Cultural Resources from an Indigenous Perspective

photo of children wearing tribal outfits

Guiding Principles of Self-Determination

Many of the project’s guiding principles align with those in Tuhiwai Smith’s Decolonizing Methodologies (2012), which reinforce tribal sovereignty and self-determination. Smith articulates the process in which many indigenous peoples and their supporters are engaged via revitalization of indigenous cultures at all levels. The concept conveys the widespread effort to re-focus the standard interpretation of history and status quo to be more inclusive and less ethnocentric. These principles include but are not limited to:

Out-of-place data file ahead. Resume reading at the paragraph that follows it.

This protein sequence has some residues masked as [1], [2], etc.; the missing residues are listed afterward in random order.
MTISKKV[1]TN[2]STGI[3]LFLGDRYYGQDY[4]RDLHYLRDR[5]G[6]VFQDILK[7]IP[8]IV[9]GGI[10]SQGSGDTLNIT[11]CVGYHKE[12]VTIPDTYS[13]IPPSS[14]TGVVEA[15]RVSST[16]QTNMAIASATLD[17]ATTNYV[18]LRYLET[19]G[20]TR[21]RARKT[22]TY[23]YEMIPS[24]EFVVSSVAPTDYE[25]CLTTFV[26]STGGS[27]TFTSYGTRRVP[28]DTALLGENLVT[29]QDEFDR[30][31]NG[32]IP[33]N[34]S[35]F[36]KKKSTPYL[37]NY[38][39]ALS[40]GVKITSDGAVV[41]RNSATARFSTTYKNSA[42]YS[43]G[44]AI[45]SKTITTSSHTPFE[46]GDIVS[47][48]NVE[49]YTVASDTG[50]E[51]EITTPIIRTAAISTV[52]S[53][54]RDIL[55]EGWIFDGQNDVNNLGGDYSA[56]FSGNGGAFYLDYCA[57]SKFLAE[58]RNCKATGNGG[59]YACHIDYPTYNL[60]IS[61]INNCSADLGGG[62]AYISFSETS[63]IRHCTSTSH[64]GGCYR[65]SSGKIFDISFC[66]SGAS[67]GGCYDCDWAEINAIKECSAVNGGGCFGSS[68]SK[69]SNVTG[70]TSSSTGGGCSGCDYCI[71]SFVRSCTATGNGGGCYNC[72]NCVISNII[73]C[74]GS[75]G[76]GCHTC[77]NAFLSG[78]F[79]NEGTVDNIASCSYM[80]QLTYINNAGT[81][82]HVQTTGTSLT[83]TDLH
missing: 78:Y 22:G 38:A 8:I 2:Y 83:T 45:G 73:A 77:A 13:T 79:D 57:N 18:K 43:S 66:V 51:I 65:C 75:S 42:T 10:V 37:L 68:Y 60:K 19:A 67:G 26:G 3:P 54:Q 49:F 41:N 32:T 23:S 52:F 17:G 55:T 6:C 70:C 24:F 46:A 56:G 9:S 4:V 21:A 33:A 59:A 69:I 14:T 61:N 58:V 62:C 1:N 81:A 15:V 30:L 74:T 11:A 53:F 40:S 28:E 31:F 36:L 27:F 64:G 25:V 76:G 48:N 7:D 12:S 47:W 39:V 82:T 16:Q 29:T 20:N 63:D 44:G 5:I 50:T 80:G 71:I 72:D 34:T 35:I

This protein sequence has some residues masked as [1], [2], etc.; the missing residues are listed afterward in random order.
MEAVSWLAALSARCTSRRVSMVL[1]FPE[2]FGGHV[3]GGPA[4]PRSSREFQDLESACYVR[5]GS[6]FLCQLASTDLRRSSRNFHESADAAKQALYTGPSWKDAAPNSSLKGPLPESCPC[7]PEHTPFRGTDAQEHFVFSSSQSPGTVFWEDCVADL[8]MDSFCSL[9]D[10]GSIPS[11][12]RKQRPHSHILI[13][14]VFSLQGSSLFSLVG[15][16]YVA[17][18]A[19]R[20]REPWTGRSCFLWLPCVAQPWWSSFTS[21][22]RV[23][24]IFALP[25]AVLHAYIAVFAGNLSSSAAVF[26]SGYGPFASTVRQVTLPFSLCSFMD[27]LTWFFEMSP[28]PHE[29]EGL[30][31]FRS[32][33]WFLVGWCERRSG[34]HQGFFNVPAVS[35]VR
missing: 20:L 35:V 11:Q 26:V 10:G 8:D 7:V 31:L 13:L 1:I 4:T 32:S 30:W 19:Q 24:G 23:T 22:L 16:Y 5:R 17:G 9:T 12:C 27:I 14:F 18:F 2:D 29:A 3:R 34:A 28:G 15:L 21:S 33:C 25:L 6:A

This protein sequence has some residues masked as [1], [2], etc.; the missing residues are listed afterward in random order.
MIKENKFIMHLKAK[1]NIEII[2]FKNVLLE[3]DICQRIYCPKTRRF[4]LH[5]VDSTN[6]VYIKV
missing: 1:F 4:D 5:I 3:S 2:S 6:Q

• Indigenous determination of research needs and priorities;
  • Indigenous articulation of the ways research should proceed;
  • Training of indigenous researchers and extending opportunities for indigenous peoples;
  • Discussion of culturally appropriate ethics, and ongoing development of culturally sympathetic methods;
  • Increased collaboration among tribes;
  • Tribal development and dissemination of literature on research;
  • Continued self-reflection, evaluation and critique of the community of indigenous researchers;
  • Education of the wider research and government community, including scientific, academic and policy communities regarding principles 1-7 above; and
  • Accountability to and outcomes for tribes.